Case | HBS Case Collection | September 2010 (Revised July 2013)

Alnylam Pharmaceuticals: Building Value from the IP Estate

by Willy C. Shih and Sen Chai

Abstract

The learning objective of this case is to help students recognize the interplay between intellectual property (IP) rights and corporate strategy. We do this by examining what is a fairly atypical circumstance today in which a single firm is able to secure what it perceives to be a frontier IP "estate" that blocks competitors from "practicing" in a significant part of the field. Those who elect to sign a license agreement must pay a high license fee and therefore help to fund the company's R&D. The company, meanwhile, must balance the immediate benefit of non-dilutive financing obtainable from the license fees vs. enabling a potential future competitor. The case setting is a lawsuit over a seemingly arcane issue: whether one of the co-owners of a key patent application is properly prosecuting the application. Understanding the issue requires students to progressively build up an understanding of some key aspects of U.S. patent law. Then by piecing together the strategy of the company and how it is driven by its IP position, students can understand why the litigation represents such a high stakes gamble.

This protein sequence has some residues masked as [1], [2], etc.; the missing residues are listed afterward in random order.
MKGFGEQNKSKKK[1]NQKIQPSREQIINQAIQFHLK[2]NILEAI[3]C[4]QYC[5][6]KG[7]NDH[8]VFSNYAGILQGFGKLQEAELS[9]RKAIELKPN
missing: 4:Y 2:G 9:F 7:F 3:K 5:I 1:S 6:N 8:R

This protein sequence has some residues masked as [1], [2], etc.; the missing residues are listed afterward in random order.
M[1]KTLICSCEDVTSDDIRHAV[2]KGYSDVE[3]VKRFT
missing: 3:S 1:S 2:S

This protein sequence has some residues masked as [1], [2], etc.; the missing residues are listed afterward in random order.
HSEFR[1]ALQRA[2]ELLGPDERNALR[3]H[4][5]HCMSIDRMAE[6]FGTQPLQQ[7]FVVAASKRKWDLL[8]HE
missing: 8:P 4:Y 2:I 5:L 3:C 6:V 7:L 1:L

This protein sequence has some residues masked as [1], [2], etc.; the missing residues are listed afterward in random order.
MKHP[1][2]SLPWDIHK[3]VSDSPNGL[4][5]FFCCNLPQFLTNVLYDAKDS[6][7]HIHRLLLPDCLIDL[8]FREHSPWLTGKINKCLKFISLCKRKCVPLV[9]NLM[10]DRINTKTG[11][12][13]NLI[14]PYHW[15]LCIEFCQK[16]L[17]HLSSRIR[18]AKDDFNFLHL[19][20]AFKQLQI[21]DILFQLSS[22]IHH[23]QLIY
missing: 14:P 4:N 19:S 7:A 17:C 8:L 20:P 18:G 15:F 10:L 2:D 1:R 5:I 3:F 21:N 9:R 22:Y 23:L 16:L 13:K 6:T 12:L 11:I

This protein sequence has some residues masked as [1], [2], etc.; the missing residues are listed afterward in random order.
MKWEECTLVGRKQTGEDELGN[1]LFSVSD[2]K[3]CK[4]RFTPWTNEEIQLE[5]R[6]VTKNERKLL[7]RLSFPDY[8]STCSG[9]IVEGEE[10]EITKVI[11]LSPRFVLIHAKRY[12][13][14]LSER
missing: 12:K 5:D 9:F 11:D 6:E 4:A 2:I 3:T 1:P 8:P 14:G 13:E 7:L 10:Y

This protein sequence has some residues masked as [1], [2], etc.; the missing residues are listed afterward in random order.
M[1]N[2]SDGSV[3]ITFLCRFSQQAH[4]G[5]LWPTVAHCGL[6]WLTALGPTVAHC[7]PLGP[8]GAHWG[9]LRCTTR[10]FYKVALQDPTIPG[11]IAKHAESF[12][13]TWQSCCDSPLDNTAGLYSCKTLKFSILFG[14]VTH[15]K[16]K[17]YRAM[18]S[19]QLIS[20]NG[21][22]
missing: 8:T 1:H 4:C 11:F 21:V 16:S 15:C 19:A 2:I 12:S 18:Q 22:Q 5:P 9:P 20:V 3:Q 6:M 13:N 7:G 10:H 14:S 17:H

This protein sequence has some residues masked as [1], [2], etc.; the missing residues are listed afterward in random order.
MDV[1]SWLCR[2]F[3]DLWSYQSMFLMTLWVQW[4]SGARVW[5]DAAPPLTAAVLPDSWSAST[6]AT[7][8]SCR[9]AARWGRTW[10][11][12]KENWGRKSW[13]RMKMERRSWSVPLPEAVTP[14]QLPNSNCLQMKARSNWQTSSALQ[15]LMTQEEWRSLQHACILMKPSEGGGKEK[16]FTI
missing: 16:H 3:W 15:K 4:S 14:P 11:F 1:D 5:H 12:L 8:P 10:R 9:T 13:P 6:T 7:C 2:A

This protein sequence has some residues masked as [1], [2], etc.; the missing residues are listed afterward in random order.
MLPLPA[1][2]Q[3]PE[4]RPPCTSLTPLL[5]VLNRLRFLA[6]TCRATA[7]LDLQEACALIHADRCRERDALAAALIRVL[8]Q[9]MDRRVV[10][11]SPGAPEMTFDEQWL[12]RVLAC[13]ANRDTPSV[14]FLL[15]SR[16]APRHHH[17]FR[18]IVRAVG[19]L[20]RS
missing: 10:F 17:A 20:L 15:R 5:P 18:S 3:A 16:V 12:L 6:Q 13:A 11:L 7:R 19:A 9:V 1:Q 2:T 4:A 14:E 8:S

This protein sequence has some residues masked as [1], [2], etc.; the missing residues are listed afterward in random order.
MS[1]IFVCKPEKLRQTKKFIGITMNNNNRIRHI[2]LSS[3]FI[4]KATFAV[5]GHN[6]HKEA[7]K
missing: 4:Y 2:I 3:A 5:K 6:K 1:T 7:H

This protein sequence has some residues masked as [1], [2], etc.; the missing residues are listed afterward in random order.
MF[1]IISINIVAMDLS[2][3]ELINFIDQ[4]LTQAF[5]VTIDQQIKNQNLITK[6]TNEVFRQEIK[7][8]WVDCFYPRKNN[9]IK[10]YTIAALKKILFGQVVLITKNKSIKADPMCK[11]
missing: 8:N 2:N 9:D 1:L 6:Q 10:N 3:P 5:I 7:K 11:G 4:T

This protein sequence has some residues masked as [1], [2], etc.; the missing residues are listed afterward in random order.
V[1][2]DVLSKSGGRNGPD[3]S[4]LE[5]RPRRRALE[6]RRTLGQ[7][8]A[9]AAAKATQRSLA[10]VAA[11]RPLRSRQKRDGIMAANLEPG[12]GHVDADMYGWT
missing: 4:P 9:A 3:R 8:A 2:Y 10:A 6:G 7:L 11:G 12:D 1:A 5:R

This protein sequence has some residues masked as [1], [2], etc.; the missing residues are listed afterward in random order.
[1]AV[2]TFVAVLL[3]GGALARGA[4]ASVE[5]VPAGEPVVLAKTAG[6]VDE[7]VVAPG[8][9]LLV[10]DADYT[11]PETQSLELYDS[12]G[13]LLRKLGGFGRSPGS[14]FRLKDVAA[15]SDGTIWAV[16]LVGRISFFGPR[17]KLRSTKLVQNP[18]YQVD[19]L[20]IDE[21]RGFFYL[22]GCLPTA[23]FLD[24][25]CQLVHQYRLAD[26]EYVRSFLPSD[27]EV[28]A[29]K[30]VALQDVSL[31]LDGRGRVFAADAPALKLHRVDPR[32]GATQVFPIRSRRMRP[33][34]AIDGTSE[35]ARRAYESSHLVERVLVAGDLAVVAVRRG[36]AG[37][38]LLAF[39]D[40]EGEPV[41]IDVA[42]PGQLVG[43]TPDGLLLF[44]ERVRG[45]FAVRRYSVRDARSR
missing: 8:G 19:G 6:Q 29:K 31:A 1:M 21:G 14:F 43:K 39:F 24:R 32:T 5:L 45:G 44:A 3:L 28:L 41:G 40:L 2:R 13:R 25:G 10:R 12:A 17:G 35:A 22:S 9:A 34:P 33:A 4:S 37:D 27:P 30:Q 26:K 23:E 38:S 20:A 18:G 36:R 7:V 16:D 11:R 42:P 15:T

Keywords: Patents; Lawsuits and Litigation; Rights; Competitive Strategy; Corporate Strategy; Biotechnology Industry; Pharmaceutical Industry; United States;

Citation:

Shih, Willy C., and Sen Chai. "Alnylam Pharmaceuticals: Building Value from the IP Estate." Harvard Business School Case 611-009, September 2010. (Revised July 2013.)